“She knew what I was without me having to explain it.”—my youngest daughter, delighted that someone understood her Halloween costume.

It was simple: a burlap skirt, a loose linen shirt, a straw headdress, and a bit of dirt smudged on her face.

But she was getting a whole lot of “Why do you have straw on your head?”

So when someone got it without asking, there was an immediate bond.

This was one of her people.

So much to unpack here, right?

First, you need to know she was Nori Brandyfoot.

And if that’s confusing to you, you need to know she was a Harfoot.

And if that’s confusing to you, you need to know that Harfoots are the ancestors of Hobbits (I’m using capital Hs here out of respect for fictional races of lovable halflings).

And that Bilbo and Frodo Baggins were like Nori, abnormally drawn to adventure.

It could also help if you’ve watched the Amazon series The Rings of Power, which is a prequel to The Hobbit and The Lord of the Rings trilogy.

All caught up?

Or not so Tol-keen?

Sorry. I had to.

Now we can talk about how, when we choose to do a thing few people really understand and we practice our craft out in the wild (aka dressing up as Nori Brandyfoot for Halloween), we have to be willing to live with the fact that a large portion of the people we encounter will be confused.

It’s frustrating, yes.

But here’s the thing:

When someone does recognize that thing you’re doing as incredibly valuable to them (aka is a fan of The Rings of Power and totally gets it), the connection is crazy strong.

They will feel drawn to you.

They’re your people.

I’ve been working on a go-to-market strategy with a service business that hired Audience Ops to help out, and, as we’ve been diving into who their Ideal Client Persona (ICP) truly is, there’s been some concern about my recommendation to niche down.

They do a handful of things incredibly well for a wide range of clients.

But what they want is a steady stream of qualified interest in one service in particular (the most lucrative and exciting one they offer).

To scale that type of growing interest, they need to figure out what will resonate strongly with clients who value that particular service.

Clients who will encounter them and think, “Yes. This is for ME. This is exactly what we need.”

They need to attract clients with a specific worldview by building a world they can inhabit.

A place where no one has to ask, “Why do you have straw on your head?”

Because they’ve got straw on their heads, too.

Ashley Guttuso | Audience Ops  

Newsletter Tips

Content Marketing


Looking Forward And Looking Back

It’s that point in the year when people predict the next year’s marketing trends and challenges.

Looking Forward

If you could narrow down marketing trends that have the potential to make the greatest impact on marketing in 2023, what would they be? Shann Biglione, writing for The Drum, says they’re:

  1. The sobering up of tech
  2. Partnerships leaning on the big guns
  3. Social media turns into social mayday

Similarly, Caroline Forsey lists 7 challenges you can expect in the coming year (as well as how to prepare) in this HubSpot article.

Looking Back

The Marketoonist has officially been in publication for 20 years now. Tom Fishburne shares a little of what he’s learned as well as some of his iconic cartoons here.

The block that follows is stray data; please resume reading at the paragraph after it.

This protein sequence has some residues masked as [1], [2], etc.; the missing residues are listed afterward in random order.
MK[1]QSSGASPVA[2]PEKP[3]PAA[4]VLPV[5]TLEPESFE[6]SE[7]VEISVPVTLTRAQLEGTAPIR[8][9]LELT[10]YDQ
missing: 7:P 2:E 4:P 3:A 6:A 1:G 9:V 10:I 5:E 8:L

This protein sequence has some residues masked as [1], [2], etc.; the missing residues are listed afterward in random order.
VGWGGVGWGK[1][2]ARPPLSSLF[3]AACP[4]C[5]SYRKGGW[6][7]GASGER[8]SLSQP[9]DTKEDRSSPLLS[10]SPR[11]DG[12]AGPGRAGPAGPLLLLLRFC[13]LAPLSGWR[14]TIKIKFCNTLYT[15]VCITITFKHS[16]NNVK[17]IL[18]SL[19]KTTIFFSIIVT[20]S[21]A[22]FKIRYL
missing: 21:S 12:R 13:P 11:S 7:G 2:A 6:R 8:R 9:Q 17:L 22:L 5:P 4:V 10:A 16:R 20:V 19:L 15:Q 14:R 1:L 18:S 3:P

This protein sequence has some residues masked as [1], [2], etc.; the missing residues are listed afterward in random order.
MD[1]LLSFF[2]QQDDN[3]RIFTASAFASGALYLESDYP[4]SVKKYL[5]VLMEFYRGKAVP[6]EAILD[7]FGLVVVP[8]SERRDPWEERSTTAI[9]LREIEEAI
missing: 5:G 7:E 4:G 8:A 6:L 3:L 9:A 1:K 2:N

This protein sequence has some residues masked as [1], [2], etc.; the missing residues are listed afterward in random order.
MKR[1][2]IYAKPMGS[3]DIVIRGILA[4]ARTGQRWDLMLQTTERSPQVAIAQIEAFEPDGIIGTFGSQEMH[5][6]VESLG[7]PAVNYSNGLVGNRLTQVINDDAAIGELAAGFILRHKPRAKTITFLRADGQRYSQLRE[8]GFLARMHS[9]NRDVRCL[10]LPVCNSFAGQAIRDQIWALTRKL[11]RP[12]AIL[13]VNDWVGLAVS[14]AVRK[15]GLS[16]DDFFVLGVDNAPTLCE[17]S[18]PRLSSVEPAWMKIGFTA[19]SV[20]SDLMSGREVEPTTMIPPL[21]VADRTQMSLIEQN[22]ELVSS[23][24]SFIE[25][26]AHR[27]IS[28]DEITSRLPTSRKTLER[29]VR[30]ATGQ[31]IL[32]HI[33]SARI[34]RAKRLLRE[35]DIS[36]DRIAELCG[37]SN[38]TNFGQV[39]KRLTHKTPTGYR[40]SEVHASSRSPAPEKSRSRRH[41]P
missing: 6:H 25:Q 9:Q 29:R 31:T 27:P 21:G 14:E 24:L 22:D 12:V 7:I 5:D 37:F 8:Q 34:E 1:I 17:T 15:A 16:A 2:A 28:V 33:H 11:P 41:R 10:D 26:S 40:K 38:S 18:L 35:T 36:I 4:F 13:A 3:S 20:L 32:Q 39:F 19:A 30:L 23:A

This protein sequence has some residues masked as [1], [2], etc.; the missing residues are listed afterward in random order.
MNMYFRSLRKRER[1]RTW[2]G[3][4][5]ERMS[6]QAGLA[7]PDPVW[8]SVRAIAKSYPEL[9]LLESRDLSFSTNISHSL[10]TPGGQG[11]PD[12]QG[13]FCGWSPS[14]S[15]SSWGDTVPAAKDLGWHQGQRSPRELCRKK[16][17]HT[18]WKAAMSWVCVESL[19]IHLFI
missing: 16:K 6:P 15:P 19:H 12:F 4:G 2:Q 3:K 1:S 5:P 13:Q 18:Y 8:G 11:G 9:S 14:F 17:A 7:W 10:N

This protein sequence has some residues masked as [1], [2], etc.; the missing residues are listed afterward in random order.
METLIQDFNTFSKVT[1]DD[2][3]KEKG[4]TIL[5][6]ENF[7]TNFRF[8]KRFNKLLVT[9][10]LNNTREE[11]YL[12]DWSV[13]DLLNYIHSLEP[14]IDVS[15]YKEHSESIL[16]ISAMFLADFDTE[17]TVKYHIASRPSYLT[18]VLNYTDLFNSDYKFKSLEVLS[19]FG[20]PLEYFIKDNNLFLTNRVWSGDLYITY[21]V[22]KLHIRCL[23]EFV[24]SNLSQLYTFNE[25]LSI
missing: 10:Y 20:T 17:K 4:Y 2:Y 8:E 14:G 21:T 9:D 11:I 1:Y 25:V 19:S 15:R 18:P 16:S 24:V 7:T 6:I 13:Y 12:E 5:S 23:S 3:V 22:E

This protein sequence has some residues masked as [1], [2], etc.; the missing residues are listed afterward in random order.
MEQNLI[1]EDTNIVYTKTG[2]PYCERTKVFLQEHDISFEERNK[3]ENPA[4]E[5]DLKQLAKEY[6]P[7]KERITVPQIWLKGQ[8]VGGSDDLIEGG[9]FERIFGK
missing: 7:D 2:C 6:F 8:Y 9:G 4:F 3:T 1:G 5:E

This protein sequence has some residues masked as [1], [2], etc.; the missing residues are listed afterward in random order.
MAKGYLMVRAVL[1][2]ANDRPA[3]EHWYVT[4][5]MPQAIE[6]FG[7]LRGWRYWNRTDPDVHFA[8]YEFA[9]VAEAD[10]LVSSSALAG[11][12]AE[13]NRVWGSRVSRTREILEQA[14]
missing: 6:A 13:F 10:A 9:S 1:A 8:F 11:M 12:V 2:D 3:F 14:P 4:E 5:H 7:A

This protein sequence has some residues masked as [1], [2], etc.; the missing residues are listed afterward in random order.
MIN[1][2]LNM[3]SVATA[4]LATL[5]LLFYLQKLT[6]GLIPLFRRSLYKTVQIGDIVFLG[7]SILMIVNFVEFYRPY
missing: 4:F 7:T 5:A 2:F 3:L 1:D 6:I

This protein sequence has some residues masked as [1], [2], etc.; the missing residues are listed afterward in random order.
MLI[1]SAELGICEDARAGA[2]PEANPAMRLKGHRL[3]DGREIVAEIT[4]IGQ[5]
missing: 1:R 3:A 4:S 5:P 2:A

Best insight?

“Marketing is constantly in a state of flux, with an endless stream of shiny new things to distract us. But the more things change, the more they stay the same.”


Money Matters

Audience Ops InsightsAudience Ops Insights

Video Testimonials Are More Compelling Than Written Ones

Customer testimonial videos are incredibly powerful because there's way less skepticism about whether the brand made up what the customer is saying.

The premise

It’s not a text quote.

Or a written story your brand polished to perfection.

It’s a real person who spent their valuable time being recorded explaining why they love your brand.

It’s compelling proof a real person like your prospect has had success using your product or service.


What we’ve found

Part of what we love about the work as a content creation partner is that interviewing a brand’s customers for these videos really helps us understand their ICP and strategize additional meaningful content. It’s a wonderful first project for us to take on for new clients for that reason.

When we plan additional content after working on these testimonials, we have specific people in mind, and we can create especially FOR THEM because we have a much better understanding of what challenges and motivates them.

Bonus insight

Not only do videos resonate really strongly with buyers in a consideration phase, they can also work to increase brand awareness and help buyers understand what you sell.

Repurposing shorter versions of these videos as paid ads means they’re no longer just capturing demand, they’re creating it by delivering a micro story with the best details to educate right in the social feed (no click required to learn).

Interested in video customer testimonials and case studies your audience will love? Reach out to Audience Ops and mention Case Studies.


Opt In ChallengeOpt In Challenge

Like this newsletter?

Let me know. Reply, email me at Ashley[at], or find me on LinkedIn to hit me with some feedback. I’d love to know what you think.

Happy content marketing (and newslettering),

Ashley Guttuso | Audience Ops